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python, classes, empty lists, weirdness (answered)

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Let's say I have the following code:
class Foo:
   bar = []

a = Foo()
b = Foo()
a.bar.append(1)
print a.bar, b.bar
it prints ([1], [1]), and I don't understand why. It seems the two instances of Foo are sharing bar. This doesn't happen if you just use, say, an number instead of a list. [Edited by - wendigo23 on June 8, 2005 3:59:04 PM]

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That's not how you declare an instance variable in Python. That's actually a class variable (akin to static variables in C++ or Java). But if you say it differs when you use a non-list variable, that makes me think the code you posted isn't actually the code you have problems with.

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This is the exact code entered into the interpreter. I figured it was akin to a static class member in C++, except that it doesn't hold true for numbers.

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That's because assigning a new number a.bar = 5 really binds a new reference, creating an object member that shadows the class member (numbers are immutable). Further mention of a.bar refer to the object member, while b.bar still means Foo.bar.
On the other hand modifying the contents of the list doesn't create a new list (lists are mutable): you are still modifying the class member Foo.bar.

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It's because you are defining bar as a static member, instead of as a class instance variable. In python, you must, even within the class methods themselves, reference the object with the "this," or "self" as we call it in python, pointer. The self reference is not implicit as it is in C++. You have to explicitly place it in both your function declarations, and use it inside class members when accessing the instance's properties. You do not have to use it when you call a class method because python will automagically pass a reference to the object when calling one of it's methods.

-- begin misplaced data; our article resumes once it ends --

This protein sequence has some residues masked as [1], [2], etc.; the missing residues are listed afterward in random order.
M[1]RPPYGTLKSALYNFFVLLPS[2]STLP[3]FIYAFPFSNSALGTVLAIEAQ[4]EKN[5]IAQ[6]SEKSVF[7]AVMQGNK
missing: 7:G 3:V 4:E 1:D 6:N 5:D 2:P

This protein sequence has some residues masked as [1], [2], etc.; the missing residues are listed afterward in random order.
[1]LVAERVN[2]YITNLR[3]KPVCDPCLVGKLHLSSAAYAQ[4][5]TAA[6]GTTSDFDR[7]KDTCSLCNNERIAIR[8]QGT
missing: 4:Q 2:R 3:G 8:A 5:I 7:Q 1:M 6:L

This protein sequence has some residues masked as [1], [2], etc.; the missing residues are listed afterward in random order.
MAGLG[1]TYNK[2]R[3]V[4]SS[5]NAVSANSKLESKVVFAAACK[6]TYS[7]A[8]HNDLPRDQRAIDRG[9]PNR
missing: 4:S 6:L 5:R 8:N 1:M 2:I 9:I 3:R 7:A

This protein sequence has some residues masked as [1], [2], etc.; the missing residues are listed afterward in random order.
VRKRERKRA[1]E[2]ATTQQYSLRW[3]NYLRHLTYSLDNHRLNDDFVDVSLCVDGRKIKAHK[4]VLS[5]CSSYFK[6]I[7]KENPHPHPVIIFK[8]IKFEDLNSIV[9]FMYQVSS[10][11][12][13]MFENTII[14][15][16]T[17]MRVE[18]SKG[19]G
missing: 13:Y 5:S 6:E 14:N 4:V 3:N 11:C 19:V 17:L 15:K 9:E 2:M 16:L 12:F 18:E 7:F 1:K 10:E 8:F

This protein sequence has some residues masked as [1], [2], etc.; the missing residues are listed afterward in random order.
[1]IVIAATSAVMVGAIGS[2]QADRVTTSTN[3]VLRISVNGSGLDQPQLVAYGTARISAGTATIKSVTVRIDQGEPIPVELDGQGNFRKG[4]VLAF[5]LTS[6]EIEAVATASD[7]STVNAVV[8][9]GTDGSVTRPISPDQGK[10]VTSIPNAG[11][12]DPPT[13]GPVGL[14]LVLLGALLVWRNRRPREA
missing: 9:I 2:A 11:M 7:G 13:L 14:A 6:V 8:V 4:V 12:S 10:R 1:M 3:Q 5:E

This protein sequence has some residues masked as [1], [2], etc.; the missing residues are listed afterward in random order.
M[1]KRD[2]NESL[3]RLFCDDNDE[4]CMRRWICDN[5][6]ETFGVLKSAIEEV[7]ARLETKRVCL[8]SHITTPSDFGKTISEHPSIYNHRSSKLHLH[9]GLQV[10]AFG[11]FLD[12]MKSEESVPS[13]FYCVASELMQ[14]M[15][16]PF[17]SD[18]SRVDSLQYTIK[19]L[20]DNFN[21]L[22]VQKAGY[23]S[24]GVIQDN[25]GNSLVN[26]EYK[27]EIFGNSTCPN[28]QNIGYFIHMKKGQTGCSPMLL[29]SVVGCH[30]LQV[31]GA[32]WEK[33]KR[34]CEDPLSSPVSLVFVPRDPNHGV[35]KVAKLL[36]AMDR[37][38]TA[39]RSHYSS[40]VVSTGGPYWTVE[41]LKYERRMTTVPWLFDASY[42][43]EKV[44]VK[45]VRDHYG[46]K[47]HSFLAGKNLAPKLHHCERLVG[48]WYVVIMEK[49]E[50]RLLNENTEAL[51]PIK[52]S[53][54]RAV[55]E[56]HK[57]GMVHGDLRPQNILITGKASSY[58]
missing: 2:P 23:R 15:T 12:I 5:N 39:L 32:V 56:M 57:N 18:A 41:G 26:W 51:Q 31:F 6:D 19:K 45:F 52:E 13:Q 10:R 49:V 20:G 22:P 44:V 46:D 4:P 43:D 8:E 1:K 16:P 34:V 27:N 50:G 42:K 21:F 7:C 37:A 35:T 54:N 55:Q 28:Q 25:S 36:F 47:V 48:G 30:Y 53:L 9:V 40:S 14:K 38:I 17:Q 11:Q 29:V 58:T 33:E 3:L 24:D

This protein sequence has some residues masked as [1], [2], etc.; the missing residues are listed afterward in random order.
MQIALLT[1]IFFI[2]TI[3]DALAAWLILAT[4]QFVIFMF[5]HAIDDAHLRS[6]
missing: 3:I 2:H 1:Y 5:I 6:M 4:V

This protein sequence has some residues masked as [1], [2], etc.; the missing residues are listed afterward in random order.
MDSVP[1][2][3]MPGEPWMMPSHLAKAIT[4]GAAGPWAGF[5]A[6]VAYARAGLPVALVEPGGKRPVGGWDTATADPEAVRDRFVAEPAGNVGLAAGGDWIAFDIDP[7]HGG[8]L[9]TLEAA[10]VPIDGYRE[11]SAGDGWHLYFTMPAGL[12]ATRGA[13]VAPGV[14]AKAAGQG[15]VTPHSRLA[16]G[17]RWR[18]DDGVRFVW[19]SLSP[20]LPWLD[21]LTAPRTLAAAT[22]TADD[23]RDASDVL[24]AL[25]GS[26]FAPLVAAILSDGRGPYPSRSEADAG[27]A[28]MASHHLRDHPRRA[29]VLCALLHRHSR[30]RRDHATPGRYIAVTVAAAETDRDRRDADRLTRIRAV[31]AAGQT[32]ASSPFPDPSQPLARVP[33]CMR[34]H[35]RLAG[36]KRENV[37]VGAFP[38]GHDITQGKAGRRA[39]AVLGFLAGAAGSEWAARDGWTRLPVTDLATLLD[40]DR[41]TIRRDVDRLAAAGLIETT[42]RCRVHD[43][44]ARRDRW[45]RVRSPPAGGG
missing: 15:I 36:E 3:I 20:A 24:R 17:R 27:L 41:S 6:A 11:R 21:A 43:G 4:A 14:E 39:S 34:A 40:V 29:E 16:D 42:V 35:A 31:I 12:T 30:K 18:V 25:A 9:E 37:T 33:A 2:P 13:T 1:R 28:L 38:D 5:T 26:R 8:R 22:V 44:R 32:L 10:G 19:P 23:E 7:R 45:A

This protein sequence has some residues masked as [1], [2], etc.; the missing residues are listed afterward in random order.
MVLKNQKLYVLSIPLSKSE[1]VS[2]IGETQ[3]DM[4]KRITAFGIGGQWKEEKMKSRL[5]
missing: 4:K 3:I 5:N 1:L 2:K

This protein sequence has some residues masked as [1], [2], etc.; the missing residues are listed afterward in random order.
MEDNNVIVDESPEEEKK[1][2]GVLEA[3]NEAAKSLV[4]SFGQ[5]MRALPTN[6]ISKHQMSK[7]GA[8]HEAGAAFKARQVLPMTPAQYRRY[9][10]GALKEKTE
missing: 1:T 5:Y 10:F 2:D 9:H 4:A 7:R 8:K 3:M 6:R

class Foo:
# this is the class constructor. As you can see, the "self,"
# or "this" in C++, pointer is EXPLICIT. You must use this
# to refer to the instance of the class.
# Python doesn't place any restrictions on what the "self" parameter is
# called. It just can't be a reserved word.
def __init__(self):
# this is the proper way to create a member called bar
self.bar = []

# because you're not using self, you actually are
# creating a static member called bar and assigning
# to it an emtpy list. Thus your assumption was correct,
# both a and b are using the same instance of bar.
bar = []

a = Foo()
b = Foo()
a.bar.append(1)
print a.bar, b.bar








In the example you provided you didn't have a class constructor and you just created your bar under Foo. Python will let you do some pretty funky things, but the rule is that you need to define all class members in the __init__(self) function.

[Edited by - smr on June 8, 2005 3:50:33 PM]

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Thanks smr, I already understand instance variables. Fruny has explained the issue I was confused about, thanks. Ratings all around!

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